An African education specialist and top university official is calling for greater cooperation between institutions of higher learning and the private sector. Silas Lwakabamba is the rector of the National University of Rwanda in Butare. He says such cooperation can promote growth and employment.
He made his comments at a recent conference in Kigali, Rwanda, on the importance of strengthening Africa’s political and economic institutions, or capacity building. The meeting was sponsored by the international agency, the Africa Capacity Building Foundation, based in Harare, Zimbabwe.
Lwakabamba says in East Africa, there are hundreds of schools and other training institutions. In Rwanda alone, there are 26, nearly half of which are privately owned.
But, he says, there’s little formal cooperation between the schools and the employers.
“We don’t work that closely together. Most of the time, the private sector comes and picks the best students as employees, but they don’t participate much in the training of the graduates. There’s a need to have better linkages between the training institutions and the labor market.
“For example,” continues Lwakabamba, “in Africa, we don’t do proper studies to see how the training institutions can link up with the labor markets. We don’t know the type of people [private industry will] need now, or in five years, or in 10 years. If you need a specialist in mining or engineering in Rwanda, you have to plan ahead of time because it takes five years or so to train them.”
Also, he says the private sector needs to get involved. He says they should provide feed-back to the training institutions, by letting them know if they are producing students with skills needed by the business community. The private sector could get involved in teaching at the universities and offering internships for prospective employees.
“Sometimes they take it as a burden to take our students for internships, [though] eventually they’re going to [hire them]. I think it helps if they can accept them for an internship, since they’re going to come back to them.”
Is the private sector in Rwanda and East Africa large enough to take on training responsibilities?
Lwakabamba says yes: “The private sector in Rwanda is growing fast. One of the fastest growing sectors is [information communications technologies, ICT]…especially mobile and Internet services. The three [ICT] companies in Rwanda can make a lot of contributions to the training institutions. Kenya industries are more developed and they can make quite a contribution to training institutions.”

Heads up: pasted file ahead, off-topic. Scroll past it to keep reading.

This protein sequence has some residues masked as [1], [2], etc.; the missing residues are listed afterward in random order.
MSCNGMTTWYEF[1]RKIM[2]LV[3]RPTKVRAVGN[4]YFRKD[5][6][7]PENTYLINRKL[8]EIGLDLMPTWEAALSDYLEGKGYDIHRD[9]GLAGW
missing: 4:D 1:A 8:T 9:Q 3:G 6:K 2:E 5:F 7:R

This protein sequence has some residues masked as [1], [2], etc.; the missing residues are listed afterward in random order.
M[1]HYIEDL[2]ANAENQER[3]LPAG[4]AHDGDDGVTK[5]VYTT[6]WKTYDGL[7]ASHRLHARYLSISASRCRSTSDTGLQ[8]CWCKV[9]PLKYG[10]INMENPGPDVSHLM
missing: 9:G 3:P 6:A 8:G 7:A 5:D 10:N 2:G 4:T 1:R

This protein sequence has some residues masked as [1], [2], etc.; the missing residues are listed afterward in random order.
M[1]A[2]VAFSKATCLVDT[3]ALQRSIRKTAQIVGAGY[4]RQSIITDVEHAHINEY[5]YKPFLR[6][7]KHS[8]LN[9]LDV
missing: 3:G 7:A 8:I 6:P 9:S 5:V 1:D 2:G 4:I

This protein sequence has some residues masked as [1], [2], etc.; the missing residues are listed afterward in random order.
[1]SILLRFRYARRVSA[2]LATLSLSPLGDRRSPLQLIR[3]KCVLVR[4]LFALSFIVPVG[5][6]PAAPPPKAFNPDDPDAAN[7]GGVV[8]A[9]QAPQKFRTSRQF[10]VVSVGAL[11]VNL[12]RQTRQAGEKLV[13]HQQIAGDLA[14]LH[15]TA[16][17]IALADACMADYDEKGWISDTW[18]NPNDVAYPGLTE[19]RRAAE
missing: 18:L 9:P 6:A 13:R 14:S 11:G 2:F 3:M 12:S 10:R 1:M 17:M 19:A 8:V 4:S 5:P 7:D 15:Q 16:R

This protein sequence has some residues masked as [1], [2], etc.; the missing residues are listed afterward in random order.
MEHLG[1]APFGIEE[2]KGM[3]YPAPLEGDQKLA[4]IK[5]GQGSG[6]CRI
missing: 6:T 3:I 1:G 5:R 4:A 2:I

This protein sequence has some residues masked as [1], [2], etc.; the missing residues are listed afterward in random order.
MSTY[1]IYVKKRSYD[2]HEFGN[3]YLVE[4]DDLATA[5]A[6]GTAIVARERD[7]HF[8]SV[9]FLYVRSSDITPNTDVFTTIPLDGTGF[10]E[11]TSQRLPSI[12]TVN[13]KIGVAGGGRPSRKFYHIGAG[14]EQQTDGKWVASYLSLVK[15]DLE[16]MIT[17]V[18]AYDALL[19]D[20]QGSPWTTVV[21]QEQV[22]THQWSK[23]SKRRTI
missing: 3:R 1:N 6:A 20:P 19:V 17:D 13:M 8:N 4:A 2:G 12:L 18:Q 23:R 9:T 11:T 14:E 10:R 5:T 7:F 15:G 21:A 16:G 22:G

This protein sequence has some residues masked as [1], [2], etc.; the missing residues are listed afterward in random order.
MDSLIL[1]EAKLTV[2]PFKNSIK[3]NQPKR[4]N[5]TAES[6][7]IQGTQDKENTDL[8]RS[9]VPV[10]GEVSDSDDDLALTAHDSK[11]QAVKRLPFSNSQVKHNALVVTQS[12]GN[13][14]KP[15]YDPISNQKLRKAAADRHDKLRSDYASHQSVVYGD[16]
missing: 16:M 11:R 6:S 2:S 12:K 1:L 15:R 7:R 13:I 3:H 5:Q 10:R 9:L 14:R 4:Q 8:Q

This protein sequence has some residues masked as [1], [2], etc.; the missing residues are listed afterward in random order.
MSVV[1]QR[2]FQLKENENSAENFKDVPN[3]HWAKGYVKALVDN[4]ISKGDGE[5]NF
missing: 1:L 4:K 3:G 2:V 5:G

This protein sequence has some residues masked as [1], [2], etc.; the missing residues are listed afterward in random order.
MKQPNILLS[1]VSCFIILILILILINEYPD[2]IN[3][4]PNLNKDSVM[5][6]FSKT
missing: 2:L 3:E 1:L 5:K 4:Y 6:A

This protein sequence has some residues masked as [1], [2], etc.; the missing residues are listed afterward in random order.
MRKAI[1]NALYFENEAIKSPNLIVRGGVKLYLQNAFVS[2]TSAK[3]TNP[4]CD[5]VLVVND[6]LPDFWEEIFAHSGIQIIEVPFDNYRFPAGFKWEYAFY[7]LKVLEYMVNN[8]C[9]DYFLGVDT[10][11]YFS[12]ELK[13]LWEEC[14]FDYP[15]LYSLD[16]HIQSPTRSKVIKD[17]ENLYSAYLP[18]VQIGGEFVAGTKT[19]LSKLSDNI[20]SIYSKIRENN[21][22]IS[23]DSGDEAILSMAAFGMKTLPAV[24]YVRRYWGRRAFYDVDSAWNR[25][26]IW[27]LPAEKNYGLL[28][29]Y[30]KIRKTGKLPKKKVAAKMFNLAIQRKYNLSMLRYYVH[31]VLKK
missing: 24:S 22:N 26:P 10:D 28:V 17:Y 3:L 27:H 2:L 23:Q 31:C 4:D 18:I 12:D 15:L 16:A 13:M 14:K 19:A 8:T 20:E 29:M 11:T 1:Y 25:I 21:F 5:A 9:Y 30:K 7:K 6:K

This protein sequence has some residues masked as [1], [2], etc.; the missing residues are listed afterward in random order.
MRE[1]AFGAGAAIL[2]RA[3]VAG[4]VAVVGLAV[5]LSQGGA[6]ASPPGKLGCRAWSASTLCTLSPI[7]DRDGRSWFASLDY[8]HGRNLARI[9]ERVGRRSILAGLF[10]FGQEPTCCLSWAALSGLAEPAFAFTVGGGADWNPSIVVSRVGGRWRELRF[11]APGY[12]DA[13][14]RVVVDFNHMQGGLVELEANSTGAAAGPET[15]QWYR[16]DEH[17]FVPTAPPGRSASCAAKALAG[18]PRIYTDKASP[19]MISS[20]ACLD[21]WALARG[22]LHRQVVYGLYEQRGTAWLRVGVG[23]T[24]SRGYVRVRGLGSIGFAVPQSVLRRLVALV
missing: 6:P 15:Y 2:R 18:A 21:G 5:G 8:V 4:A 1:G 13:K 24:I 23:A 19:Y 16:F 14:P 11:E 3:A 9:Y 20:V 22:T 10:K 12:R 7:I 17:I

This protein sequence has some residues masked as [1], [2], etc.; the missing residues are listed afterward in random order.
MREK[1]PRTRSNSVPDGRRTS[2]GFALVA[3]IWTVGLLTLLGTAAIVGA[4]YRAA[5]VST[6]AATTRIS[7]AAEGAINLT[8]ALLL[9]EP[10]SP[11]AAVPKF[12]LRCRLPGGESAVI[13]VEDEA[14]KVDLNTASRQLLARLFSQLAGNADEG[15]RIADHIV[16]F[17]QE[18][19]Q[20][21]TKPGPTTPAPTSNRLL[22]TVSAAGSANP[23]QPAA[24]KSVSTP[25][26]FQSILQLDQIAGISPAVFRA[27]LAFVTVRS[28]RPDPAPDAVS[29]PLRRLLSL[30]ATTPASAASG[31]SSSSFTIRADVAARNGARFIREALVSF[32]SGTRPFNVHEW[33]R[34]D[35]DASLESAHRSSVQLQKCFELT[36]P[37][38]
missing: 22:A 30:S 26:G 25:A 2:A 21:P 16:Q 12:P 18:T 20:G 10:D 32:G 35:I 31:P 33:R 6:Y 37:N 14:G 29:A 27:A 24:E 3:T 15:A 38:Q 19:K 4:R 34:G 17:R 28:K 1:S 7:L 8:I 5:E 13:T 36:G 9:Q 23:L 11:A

He says the matter is important because for full development, studies shows Rwanda has about 40,000 university graduates, but needs more – about 10 percent of its population.
“For sustainable development, he says, “you need more graduates than what you have at the moment. We have about 10 million people in Rwanda, and we need one million people (trained). We are currently producing only around 5,000 graduates per year. And if you need 10 percent, it would then take you 200 years unless you do something to increase capacity and access in higher education. We cannot afford a “business as usual” approach.
He says other ideas for improving capacity include long-distance learning such as the Internet and other technologies. He says that should not be hard for Rwanda, which is a leader in fiber-optic broadband in Africa. He says the country’s Internet network will be used this year as part of pilot project by the National University of Rwanda aimed at training students in the western region.
“We are planning to combine different technologies. Once in a while, our teachers may [physically] go to work with students, or we send [to them by car] hard copies, books. You can send CDs, or use TV and radio. With fiber optic cables, you can use videoconferencing, too.
Rwanda is able to provide much of the training needed to build its technological infrastructure. But it must still send its students abroad for training in specialized fields such as geological sciences and engineering.